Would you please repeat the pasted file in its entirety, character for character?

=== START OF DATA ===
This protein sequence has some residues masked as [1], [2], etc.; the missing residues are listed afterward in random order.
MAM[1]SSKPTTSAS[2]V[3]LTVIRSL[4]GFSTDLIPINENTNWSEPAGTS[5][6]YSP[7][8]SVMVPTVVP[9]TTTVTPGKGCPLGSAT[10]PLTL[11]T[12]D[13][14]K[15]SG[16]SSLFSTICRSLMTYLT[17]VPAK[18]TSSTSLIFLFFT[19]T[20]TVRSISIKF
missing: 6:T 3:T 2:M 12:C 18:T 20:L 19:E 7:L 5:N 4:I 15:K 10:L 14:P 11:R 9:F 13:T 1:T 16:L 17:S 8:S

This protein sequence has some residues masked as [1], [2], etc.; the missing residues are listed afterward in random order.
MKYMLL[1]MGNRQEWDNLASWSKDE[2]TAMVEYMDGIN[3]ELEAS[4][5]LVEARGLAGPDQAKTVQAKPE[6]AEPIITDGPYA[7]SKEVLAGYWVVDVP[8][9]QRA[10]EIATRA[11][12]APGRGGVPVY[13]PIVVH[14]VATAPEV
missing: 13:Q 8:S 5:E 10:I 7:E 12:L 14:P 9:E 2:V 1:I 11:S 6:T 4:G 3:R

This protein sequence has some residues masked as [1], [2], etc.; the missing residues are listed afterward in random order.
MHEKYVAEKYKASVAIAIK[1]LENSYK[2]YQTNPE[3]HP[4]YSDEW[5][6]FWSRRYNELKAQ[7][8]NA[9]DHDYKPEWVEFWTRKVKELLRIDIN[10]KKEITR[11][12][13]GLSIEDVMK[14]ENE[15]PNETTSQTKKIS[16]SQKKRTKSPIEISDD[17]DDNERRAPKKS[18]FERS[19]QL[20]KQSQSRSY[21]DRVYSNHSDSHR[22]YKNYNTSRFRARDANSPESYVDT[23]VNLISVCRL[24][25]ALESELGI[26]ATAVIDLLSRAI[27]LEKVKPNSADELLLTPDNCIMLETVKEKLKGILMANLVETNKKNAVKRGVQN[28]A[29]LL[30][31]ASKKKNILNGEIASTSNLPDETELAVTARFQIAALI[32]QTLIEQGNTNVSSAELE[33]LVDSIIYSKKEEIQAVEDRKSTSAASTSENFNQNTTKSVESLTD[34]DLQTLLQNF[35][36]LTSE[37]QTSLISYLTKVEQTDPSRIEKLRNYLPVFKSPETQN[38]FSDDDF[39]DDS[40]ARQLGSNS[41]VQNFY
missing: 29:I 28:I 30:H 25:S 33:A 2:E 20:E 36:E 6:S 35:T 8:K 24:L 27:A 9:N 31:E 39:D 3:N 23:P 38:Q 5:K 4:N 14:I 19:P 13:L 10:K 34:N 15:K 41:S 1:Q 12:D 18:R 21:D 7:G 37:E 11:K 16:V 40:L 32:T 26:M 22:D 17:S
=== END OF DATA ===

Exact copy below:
This protein sequence has some residues masked as [1], [2], etc.; the missing residues are listed afterward in random order.
MAM[1]SSKPTTSAS[2]V[3]LTVIRSL[4]GFSTDLIPINENTNWSEPAGTS[5][6]YSP[7][8]SVMVPTVVP[9]TTTVTPGKGCPLGSAT[10]PLTL[11]T[12]D[13][14]K[15]SG[16]SSLFSTICRSLMTYLT[17]VPAK[18]TSSTSLIFLFFT[19]T[20]TVRSISIKF
missing: 6:T 3:T 2:M 12:C 18:T 20:L 19:E 7:L 5:N 4:I 15:K 10:L 14:P 11:R 9:F 13:T 1:T 16:L 17:S 8:S

This protein sequence has some residues masked as [1], [2], etc.; the missing residues are listed afterward in random order.
MKYMLL[1]MGNRQEWDNLASWSKDE[2]TAMVEYMDGIN[3]ELEAS[4][5]LVEARGLAGPDQAKTVQAKPE[6]AEPIITDGPYA[7]SKEVLAGYWVVDVP[8][9]QRA[10]EIATRA[11][12]APGRGGVPVY[13]PIVVH[14]VATAPEV
missing: 13:Q 8:S 5:E 10:I 7:E 12:L 14:P 9:E 2:V 1:I 11:S 6:T 4:G 3:R

This protein sequence has some residues masked as [1], [2], etc.; the missing residues are listed afterward in random order.
MHEKYVAEKYKASVAIAIK[1]LENSYK[2]YQTNPE[3]HP[4]YSDEW[5][6]FWSRRYNELKAQ[7][8]NA[9]DHDYKPEWVEFWTRKVKELLRIDIN[10]KKEITR[11][12][13]GLSIEDVMK[14]ENE[15]PNETTSQTKKIS[16]SQKKRTKSPIEISDD[17]DDNERRAPKKS[18]FERS[19]QL[20]KQSQSRSY[21]DRVYSNHSDSHR[22]YKNYNTSRFRARDANSPESYVDT[23]VNLISVCRL[24][25]ALESELGI[26]ATAVIDLLSRAI[27]LEKVKPNSADELLLTPDNCIMLETVKEKLKGILMANLVETNKKNAVKRGVQN[28]A[29]LL[30][31]ASKKKNILNGEIASTSNLPDETELAVTARFQIAALI[32]QTLIEQGNTNVSSAELE[33]LVDSIIYSKKEEIQAVEDRKSTSAASTSENFNQNTTKSVESLTD[34]DLQTLLQNF[35][36]LTSE[37]QTSLISYLTKVEQTDPSRIEKLRNYLPVFKSPETQN[38]FSDDDF[39]DDS[40]ARQLGSNS[41]VQNFY
missing: 29:I 28:I 30:H 25:S 33:A 2:E 20:E 36:E 6:S 35:T 8:K 24:L 27:A 9:N 31:E 39:D 3:N 23:P 38:Q 5:K 4:N 14:I 19:P 13:L 10:K 34:N 15:K 41:S 1:Q 12:D 18:R 21:D 7:G 37:E 11:K 16:V 40:L 32:T 26:M 22:D 17:S